The recruitment standards for PSOs will be as high as for police officers. The PSOs … will receive an appropriate level of training having regard to the new powers they will be able to exercise.

These are words intended to comfort the community. But what is the reality of life at the academy?

How does the government explain the front page story in the Herald Sun on 19 July headed ‘Rejects get guns. Revealed: Failed cops set to be armed train guards’. Following an FOI request by the newspaper, it was revealed that a third of current protective services officer recruits had failed to qualify for the police force. The Herald Sun reported that failed police recruits were advised to try out as PSOs. How many failed police recruits are going to be accepted as PSO recruits in order to achieve the government’s promise of 940 PSOs on train stations within this term? Why do people fail to meet the appropriate high standards the police academy rightly demands? This information was withheld, but it includes of course a failure due to psychological unsuitability.

As the Leader of the Opposition has rightly said:

If you are going to carry the same gun and exercise the same powers, you should meet the same standards.

The Victorian Council of Social Service CEO, Cath Smith, is reported as having said this in response to the FOI revelations:

It should not be a role for those who didn’t make the grade as police …

PSOs will be armed with semi-automatic firearms, capsicum sprays and batons.

They’ve been given expanded powers to detain and arrest people, yet they will receive significantly less training than operational police. This is creating a recipe for disaster.

On 28 April VCOSS and a number of co-signatories wrote to the Minister for Mental Health, who is also the Minister for Women’s Affairs and Minister for Community Services, expressing grave concerns about the PSO policy. The letter says, in part:

We do not support the deployment of PSOs on train stations and are particularly concerned that there has not been adequate consultation about the proposed role of PSOs, the training they will receive at recruitment, the extent and nature of ongoing ‘on the job’ training and what accountability mechanisms will be used to monitor the use of their powers …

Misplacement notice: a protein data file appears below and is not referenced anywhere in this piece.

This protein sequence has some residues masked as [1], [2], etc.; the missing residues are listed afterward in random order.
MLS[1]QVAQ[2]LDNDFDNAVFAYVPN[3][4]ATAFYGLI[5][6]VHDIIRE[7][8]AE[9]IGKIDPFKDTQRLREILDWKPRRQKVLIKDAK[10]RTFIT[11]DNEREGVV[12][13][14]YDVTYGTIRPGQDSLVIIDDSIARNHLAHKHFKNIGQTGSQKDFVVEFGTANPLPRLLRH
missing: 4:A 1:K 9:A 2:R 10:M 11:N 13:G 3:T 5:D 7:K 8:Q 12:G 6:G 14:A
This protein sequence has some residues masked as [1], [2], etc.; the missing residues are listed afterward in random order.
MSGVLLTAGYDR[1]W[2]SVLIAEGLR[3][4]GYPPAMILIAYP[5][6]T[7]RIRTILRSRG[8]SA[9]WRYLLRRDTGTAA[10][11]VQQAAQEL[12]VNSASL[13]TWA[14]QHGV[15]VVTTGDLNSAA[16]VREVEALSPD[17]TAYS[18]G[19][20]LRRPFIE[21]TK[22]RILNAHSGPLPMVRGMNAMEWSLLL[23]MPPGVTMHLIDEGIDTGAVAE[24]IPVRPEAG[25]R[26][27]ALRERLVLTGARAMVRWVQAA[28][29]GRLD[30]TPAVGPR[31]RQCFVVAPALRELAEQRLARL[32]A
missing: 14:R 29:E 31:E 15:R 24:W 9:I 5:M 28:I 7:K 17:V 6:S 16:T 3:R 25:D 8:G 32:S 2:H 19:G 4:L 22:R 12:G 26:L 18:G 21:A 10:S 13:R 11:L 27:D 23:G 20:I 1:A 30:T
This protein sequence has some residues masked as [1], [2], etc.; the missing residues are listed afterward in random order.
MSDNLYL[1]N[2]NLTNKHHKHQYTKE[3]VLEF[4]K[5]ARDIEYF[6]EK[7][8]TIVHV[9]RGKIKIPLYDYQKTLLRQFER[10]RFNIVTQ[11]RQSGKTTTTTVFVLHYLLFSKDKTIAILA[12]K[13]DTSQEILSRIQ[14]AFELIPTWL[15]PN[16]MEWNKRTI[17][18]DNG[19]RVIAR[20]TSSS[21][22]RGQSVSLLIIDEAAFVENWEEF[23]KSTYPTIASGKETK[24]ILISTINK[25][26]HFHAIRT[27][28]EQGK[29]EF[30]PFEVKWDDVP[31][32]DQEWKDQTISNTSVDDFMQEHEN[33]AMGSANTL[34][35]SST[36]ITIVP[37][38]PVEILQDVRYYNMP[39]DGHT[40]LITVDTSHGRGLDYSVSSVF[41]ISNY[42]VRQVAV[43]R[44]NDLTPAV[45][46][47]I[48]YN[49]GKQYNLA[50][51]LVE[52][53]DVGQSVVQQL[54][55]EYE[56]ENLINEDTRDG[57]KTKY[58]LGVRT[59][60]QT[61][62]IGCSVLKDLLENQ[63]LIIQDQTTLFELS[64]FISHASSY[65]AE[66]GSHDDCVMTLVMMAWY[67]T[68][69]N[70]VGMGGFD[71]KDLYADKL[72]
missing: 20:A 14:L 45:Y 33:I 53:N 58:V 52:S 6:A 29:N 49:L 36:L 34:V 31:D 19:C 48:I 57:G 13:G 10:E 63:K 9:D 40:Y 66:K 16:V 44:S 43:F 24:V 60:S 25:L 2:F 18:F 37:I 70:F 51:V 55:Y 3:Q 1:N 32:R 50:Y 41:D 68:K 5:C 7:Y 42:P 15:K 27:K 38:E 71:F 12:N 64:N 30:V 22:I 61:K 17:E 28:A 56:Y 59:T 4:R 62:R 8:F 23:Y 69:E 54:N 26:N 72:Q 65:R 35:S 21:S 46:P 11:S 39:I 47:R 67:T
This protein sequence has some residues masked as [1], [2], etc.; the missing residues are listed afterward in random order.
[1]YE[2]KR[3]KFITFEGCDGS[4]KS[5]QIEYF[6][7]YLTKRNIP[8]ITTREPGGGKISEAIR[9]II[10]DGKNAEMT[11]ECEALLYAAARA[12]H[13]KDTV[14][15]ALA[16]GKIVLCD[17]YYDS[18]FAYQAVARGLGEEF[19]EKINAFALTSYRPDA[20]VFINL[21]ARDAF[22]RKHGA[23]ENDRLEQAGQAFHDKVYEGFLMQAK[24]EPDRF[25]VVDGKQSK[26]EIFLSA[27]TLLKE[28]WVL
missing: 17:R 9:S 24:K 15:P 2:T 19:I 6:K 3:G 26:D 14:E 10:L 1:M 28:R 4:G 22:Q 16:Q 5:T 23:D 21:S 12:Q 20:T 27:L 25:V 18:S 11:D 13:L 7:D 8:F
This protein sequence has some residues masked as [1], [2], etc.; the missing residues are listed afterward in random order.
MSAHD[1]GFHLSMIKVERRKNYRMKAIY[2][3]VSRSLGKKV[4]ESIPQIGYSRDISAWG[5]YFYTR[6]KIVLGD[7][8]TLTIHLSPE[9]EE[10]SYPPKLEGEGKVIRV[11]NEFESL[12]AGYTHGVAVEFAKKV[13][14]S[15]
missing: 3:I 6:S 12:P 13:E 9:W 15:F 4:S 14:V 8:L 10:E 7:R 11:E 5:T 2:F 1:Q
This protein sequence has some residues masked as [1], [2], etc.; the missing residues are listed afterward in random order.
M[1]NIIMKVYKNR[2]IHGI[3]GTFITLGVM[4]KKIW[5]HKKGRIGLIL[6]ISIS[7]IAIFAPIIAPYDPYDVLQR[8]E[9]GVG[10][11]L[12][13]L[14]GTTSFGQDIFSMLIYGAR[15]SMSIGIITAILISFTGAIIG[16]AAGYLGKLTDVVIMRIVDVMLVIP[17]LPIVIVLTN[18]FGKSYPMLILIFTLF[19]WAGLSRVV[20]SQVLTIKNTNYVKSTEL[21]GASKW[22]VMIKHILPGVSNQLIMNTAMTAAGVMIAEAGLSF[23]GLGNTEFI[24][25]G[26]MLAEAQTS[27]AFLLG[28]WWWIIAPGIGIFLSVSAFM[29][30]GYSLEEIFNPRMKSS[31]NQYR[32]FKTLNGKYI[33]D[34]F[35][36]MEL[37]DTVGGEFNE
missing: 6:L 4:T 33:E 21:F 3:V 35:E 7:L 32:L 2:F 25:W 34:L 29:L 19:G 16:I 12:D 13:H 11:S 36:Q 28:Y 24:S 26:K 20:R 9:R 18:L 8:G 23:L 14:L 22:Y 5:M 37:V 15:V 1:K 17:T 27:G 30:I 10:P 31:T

We are particularly concerned about the potential for negative interactions between PSOs and the vulnerable groups in the community which we work with, including young people, people with mental health issues, people with drug and alcohol issues, indigenous communities and culturally and linguistically diverse groups …

We are concerned about the potential for the excessive use of force and the escalation of non-violent situations into violent ones unless PSOs are provided with extensive and specific training about how to appropriately engage with these groups.

We reiterate that we do not support the deployment of PSOs …  

If the government does proceed … At a minimum, the training should be equivalent to that of other operational police …

This was signed by Cath Smith, CEO of the Victorian Council of Social Service; Ariel Couchman, director of Youthlaw; Kim Koop, CEO of VICSERV; Sam Biondo, executive officer of the Victorian Alcohol and Drug Association; David Pugh, CEO of St Luke’s Anglicare; Georgie Ferrari, CEO of the Youth Affairs Council of Victoria; Hugh de Kretser, executive officer of the Federation of Community Legal Centres; Peter Lewis, chair of ANTaR Victoria; and Ric Pawsey, acting CEO of Berry Street.

Of great concern is that during the bill briefing process it was confirmed that no mental health stakeholders were consulted in the preparation of this bill — not one. Again in the Herald Sun story of 19 July the Police Association of Victoria secretary, Greg Davies, is quoted as saying that PSOs will create ‘the propensity for more confrontation’ and that ‘It’s going to be incumbent on the police force to make sure they are adequately trained and fully equipped’.